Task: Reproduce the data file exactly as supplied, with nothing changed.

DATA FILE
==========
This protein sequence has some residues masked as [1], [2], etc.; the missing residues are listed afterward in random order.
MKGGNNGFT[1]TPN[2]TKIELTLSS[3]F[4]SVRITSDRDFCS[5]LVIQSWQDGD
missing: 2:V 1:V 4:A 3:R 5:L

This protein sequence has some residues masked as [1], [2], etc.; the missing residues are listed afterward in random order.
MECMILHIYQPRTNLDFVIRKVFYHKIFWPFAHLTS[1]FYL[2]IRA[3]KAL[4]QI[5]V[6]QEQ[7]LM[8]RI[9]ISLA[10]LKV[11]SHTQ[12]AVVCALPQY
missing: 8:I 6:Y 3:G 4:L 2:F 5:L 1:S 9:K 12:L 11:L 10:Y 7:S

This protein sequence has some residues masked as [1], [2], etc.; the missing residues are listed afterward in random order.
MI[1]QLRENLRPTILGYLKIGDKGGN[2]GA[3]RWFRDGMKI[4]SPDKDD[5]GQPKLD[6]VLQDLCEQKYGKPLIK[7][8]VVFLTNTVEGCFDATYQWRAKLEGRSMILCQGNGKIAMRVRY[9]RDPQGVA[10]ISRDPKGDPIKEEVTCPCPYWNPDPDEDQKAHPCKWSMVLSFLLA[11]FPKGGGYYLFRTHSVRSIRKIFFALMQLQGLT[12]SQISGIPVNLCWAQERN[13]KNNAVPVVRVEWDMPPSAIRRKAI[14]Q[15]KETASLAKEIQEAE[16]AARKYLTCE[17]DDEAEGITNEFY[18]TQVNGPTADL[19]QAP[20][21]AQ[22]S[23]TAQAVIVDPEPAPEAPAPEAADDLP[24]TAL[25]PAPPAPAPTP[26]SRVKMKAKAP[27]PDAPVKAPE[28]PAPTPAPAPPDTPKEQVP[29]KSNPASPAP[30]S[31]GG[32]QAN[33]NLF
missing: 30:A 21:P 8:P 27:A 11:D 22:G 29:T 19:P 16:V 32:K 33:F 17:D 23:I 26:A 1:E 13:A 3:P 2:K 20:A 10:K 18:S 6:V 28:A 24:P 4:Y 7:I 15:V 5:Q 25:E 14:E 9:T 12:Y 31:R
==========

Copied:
This protein sequence has some residues masked as [1], [2], etc.; the missing residues are listed afterward in random order.
MKGGNNGFT[1]TPN[2]TKIELTLSS[3]F[4]SVRITSDRDFCS[5]LVIQSWQDGD
missing: 2:V 1:V 4:A 3:R 5:L

This protein sequence has some residues masked as [1], [2], etc.; the missing residues are listed afterward in random order.
MECMILHIYQPRTNLDFVIRKVFYHKIFWPFAHLTS[1]FYL[2]IRA[3]KAL[4]QI[5]V[6]QEQ[7]LM[8]RI[9]ISLA[10]LKV[11]SHTQ[12]AVVCALPQY
missing: 8:I 6:Y 3:G 4:L 2:F 5:L 1:S 9:K 12:L 11:L 10:Y 7:S

This protein sequence has some residues masked as [1], [2], etc.; the missing residues are listed afterward in random order.
MI[1]QLRENLRPTILGYLKIGDKGGN[2]GA[3]RWFRDGMKI[4]SPDKDD[5]GQPKLD[6]VLQDLCEQKYGKPLIK[7][8]VVFLTNTVEGCFDATYQWRAKLEGRSMILCQGNGKIAMRVRY[9]RDPQGVA[10]ISRDPKGDPIKEEVTCPCPYWNPDPDEDQKAHPCKWSMVLSFLLA[11]FPKGGGYYLFRTHSVRSIRKIFFALMQLQGLT[12]SQISGIPVNLCWAQERN[13]KNNAVPVVRVEWDMPPSAIRRKAI[14]Q[15]KETASLAKEIQEAE[16]AARKYLTCE[17]DDEAEGITNEFY[18]TQVNGPTADL[19]QAP[20][21]AQ[22]S[23]TAQAVIVDPEPAPEAPAPEAADDLP[24]TAL[25]PAPPAPAPTP[26]SRVKMKAKAP[27]PDAPVKAPE[28]PAPTPAPAPPDTPKEQVP[29]KSNPASPAP[30]S[31]GG[32]QAN[33]NLF
missing: 30:A 21:P 8:P 27:A 11:D 22:G 29:T 19:P 16:V 32:K 33:F 17:D 23:I 26:A 1:E 13:A 3:P 2:K 20:A 10:K 18:S 6:V 28:A 24:P 4:Y 7:I 15:V 5:Q 25:E 14:E 9:T 12:Y 31:R